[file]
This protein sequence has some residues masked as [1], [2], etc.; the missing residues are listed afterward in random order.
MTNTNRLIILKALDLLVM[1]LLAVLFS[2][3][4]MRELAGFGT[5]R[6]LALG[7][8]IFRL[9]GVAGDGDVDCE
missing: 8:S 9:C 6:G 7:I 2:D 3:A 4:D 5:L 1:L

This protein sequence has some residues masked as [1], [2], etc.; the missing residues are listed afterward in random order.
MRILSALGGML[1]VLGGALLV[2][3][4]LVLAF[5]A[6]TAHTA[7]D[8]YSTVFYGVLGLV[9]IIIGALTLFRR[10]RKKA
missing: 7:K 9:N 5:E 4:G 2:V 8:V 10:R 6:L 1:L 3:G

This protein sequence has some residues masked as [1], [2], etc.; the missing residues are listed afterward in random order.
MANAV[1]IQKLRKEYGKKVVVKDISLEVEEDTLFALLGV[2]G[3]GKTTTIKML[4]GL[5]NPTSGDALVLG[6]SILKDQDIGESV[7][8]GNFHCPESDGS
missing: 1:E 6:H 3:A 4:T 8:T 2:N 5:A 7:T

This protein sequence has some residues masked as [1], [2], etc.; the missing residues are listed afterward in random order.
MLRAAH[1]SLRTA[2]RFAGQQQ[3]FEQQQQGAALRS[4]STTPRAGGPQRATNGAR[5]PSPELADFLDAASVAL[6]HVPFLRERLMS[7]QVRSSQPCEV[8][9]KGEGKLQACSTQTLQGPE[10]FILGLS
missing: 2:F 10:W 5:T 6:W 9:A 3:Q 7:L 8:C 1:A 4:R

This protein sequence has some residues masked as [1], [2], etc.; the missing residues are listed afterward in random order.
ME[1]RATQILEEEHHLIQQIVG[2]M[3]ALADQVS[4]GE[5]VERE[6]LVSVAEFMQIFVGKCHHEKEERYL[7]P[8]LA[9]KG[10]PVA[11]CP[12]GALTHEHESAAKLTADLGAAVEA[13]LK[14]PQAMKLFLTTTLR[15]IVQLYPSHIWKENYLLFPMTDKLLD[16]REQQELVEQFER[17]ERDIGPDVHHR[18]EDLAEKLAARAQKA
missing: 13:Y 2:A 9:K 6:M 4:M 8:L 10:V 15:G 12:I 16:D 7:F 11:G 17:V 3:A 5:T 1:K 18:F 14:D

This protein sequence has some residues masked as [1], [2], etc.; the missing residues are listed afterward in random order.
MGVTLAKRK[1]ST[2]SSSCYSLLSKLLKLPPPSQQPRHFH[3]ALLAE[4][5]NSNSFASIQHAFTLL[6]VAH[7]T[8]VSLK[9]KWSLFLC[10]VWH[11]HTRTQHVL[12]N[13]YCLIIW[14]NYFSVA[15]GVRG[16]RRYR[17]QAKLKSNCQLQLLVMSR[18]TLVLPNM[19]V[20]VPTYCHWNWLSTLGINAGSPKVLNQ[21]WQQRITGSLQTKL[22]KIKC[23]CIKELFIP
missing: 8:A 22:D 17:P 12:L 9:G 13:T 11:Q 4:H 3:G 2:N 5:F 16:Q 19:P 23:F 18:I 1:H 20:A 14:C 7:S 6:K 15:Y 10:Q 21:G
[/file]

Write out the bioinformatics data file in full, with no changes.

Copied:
This protein sequence has some residues masked as [1], [2], etc.; the missing residues are listed afterward in random order.
MTNTNRLIILKALDLLVM[1]LLAVLFS[2][3][4]MRELAGFGT[5]R[6]LALG[7][8]IFRL[9]GVAGDGDVDCE
missing: 8:S 9:C 6:G 7:I 2:D 3:A 4:D 5:L 1:L

This protein sequence has some residues masked as [1], [2], etc.; the missing residues are listed afterward in random order.
MRILSALGGML[1]VLGGALLV[2][3][4]LVLAF[5]A[6]TAHTA[7]D[8]YSTVFYGVLGLV[9]IIIGALTLFRR[10]RKKA
missing: 7:K 9:N 5:E 4:G 2:V 8:V 10:R 6:L 1:L 3:G

This protein sequence has some residues masked as [1], [2], etc.; the missing residues are listed afterward in random order.
MANAV[1]IQKLRKEYGKKVVVKDISLEVEEDTLFALLGV[2]G[3]GKTTTIKML[4]GL[5]NPTSGDALVLG[6]SILKDQDIGESV[7][8]GNFHCPESDGS
missing: 1:E 6:H 3:A 4:T 8:T 2:N 5:A 7:T

This protein sequence has some residues masked as [1], [2], etc.; the missing residues are listed afterward in random order.
MLRAAH[1]SLRTA[2]RFAGQQQ[3]FEQQQQGAALRS[4]STTPRAGGPQRATNGAR[5]PSPELADFLDAASVAL[6]HVPFLRERLMS[7]QVRSSQPCEV[8][9]KGEGKLQACSTQTLQGPE[10]FILGLS
missing: 2:F 10:W 5:T 6:W 9:A 3:Q 7:L 8:C 1:A 4:R

This protein sequence has some residues masked as [1], [2], etc.; the missing residues are listed afterward in random order.
ME[1]RATQILEEEHHLIQQIVG[2]M[3]ALADQVS[4]GE[5]VERE[6]LVSVAEFMQIFVGKCHHEKEERYL[7]P[8]LA[9]KG[10]PVA[11]CP[12]GALTHEHESAAKLTADLGAAVEA[13]LK[14]PQAMKLFLTTTLR[15]IVQLYPSHIWKENYLLFPMTDKLLD[16]REQQELVEQFER[17]ERDIGPDVHHR[18]EDLAEKLAARAQKA
missing: 13:Y 2:A 9:K 6:M 4:M 8:L 10:V 15:G 12:I 16:D 7:F 11:G 17:V 3:A 5:T 1:K 18:F 14:D

This protein sequence has some residues masked as [1], [2], etc.; the missing residues are listed afterward in random order.
MGVTLAKRK[1]ST[2]SSSCYSLLSKLLKLPPPSQQPRHFH[3]ALLAE[4][5]NSNSFASIQHAFTLL[6]VAH[7]T[8]VSLK[9]KWSLFLC[10]VWH[11]HTRTQHVL[12]N[13]YCLIIW[14]NYFSVA[15]GVRG[16]RRYR[17]QAKLKSNCQLQLLVMSR[18]TLVLPNM[19]V[20]VPTYCHWNWLSTLGINAGSPKVLNQ[21]WQQRITGSLQTKL[22]KIKC[23]CIKELFIP
missing: 8:A 22:D 17:P 12:L 9:G 13:T 11:Q 4:H 3:G 2:N 5:F 16:Q 19:P 23:F 18:I 1:H 20:A 14:C 7:S 6:K 15:Y 10:Q 21:G